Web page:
February 20, 2012
WESTERN CATHOLIC REPORTER
EDMONTON – The Catholic Women's League is most notable for its fidelity to the Church, Archbishop Richard Smith told a gala celebration marking the CWL's 100th anniversary.
"Your identity as Catholic informs all that you do and you are very public about that and unapologetic," Smith said.
The archbishop sung the praises of the CWL in a brief talk at the Feb. 11 event marking the kickoff of celebrations for the centennial of the league's founding in Edmonton. About 650 people attended the event at the Northlands EXPO Centre.
The league will have a series of events throughout the year, including hosting the national CWL convention in August, until the actual centennial in November.
Smith spoke of how he has watched the CWL since his mother became a charter member of the CWL council at St. Michael's Parish in Halifax.
"I watched the members step up to the plate and do whatever they could to serve the needs of the parish and the people in the community," he said. "I saw them at Mass and I saw them at service and in this way, they gave witness to me and to others of the inseparable link between the two."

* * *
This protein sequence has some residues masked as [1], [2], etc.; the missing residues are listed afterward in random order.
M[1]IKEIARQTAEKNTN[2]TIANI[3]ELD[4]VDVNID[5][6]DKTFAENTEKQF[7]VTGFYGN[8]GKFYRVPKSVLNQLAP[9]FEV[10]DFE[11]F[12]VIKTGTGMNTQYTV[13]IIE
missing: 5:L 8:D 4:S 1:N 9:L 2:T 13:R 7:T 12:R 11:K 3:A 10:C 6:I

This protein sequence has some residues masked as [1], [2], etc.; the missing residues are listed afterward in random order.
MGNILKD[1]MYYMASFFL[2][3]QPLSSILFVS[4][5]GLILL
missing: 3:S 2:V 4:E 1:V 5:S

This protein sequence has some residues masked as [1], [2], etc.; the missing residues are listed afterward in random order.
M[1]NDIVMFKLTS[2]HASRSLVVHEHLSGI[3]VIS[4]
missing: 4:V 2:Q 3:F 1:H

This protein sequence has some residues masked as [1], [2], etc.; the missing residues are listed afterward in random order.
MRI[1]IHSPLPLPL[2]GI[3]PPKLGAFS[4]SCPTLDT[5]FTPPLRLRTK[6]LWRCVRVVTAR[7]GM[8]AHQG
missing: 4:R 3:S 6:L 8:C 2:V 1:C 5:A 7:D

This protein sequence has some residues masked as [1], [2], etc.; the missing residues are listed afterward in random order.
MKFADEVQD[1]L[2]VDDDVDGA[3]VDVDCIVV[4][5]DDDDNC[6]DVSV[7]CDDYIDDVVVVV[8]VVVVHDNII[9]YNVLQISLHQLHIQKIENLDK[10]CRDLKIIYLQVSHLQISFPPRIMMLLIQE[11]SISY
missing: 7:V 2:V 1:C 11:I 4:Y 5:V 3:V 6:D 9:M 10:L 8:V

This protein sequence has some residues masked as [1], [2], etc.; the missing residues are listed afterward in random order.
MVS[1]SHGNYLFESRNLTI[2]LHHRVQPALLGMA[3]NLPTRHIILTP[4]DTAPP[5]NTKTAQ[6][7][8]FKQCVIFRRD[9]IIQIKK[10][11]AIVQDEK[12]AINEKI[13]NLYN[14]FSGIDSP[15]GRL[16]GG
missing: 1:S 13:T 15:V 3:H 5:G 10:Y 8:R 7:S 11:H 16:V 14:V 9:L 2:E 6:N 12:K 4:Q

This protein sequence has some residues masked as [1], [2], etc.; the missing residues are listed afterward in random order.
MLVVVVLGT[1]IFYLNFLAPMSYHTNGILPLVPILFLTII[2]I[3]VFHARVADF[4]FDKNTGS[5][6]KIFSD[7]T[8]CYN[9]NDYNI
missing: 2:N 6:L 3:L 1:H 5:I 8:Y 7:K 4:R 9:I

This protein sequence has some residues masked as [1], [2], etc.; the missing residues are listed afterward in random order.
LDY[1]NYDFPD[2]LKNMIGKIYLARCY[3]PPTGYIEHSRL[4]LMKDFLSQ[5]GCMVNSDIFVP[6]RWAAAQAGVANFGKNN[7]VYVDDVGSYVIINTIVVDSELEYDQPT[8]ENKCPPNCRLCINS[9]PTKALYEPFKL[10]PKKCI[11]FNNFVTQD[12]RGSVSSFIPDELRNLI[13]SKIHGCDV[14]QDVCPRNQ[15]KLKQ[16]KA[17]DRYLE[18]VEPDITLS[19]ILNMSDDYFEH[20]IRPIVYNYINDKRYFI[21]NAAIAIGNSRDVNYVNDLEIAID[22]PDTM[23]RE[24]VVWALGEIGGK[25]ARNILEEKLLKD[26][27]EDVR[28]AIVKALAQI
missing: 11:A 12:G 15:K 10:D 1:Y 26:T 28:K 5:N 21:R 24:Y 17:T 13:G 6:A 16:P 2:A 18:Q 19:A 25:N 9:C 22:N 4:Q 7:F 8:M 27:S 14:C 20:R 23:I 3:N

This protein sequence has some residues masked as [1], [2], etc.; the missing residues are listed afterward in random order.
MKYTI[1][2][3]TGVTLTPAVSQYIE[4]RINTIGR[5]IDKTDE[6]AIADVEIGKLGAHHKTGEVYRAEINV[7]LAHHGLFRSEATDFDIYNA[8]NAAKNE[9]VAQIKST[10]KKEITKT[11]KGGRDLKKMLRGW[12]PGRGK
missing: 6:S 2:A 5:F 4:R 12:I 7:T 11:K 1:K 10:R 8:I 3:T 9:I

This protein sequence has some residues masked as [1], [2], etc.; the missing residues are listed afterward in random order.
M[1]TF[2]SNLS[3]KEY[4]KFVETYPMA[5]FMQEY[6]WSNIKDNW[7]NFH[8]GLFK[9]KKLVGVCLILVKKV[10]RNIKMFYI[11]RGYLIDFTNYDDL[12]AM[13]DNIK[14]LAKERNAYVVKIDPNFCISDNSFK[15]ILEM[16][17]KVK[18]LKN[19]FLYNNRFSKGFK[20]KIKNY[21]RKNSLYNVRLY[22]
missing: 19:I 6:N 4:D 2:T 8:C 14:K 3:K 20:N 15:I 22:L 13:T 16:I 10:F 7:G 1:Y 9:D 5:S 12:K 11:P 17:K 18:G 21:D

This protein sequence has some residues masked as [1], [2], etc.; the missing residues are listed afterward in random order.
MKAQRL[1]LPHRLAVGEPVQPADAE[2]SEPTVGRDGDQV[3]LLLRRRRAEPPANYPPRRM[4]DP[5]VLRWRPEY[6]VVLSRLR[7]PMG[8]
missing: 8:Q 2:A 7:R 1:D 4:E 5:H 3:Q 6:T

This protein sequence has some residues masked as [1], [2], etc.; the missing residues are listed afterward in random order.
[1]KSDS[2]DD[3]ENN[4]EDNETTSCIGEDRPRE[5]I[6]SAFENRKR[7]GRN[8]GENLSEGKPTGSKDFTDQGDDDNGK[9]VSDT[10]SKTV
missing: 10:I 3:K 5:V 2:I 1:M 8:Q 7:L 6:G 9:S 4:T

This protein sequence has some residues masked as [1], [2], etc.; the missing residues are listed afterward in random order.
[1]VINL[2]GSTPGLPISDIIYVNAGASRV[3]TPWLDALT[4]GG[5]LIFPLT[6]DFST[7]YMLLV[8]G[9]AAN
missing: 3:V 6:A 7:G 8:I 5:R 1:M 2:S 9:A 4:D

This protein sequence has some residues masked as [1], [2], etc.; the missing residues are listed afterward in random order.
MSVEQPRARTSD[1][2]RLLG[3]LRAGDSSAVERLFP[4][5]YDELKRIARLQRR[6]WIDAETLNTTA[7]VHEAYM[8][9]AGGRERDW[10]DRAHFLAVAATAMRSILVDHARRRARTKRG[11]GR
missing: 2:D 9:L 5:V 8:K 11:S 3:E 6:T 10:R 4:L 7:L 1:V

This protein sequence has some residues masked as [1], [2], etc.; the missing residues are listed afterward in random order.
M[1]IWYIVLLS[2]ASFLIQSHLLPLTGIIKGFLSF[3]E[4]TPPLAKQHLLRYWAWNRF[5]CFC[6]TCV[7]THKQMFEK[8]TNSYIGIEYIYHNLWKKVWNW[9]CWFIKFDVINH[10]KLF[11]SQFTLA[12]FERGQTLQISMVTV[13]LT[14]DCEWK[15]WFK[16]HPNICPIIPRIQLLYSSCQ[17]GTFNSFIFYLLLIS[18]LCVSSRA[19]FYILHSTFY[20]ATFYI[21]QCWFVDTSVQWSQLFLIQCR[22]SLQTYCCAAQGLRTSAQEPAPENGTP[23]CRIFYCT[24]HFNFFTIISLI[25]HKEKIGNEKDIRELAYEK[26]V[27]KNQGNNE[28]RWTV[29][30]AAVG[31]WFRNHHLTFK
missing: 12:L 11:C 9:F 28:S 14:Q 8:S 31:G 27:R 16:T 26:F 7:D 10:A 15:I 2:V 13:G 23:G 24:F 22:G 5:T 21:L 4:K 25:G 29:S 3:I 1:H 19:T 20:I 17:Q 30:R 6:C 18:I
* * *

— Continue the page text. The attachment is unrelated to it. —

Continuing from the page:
Since then, he has served as spiritual advisor to CWL councils in parishes, at the diocesan and provincial levels and, finally after becoming a bishop, he spent five years as the national spiritual advisor to the league.
Catholicism, he said, is more than a set of beliefs, but is also a personal relationship of love and friendship with Jesus Christ.
"To be Catholic is to be convinced in every fibre of our being that there is nothing more beautiful than to know Jesus Christ."
Smith lauded the CWL for its consistent commitment to Church teaching and its willingness to bring that teaching to bear on issues in society.
"To be Catholic is to reach out in love and compassion to the needy," he said, noting that the first council was formed in Edmonton to meet the needs of immigrant women.
Gladys Brown of Fort Saskatchewan, the archdiocesan CWL president, told the gala of the efforts of the first league members to do spiritual and temporal good works.
They established a hostel, visited hospitals and ran a pre-employment service for immigrant women and girls, Brown noted.
Velma Harasen of Regina, the national president, said that Katherine Hughes and the other founders of the CWL "must be very proud of how the league has thrived and how the women of Edmonton, Alberta and Canada have carried the torch."
Work with marginalized
Today, the CWL continues to see work with immigrants, refugees, foreign workers and the marginalized as an important part of its mission, Harasen said.
Society has changed enormously over the past 100 years, she said. "But our role continues to be perhaps more important than ever in a modern-day secular society."
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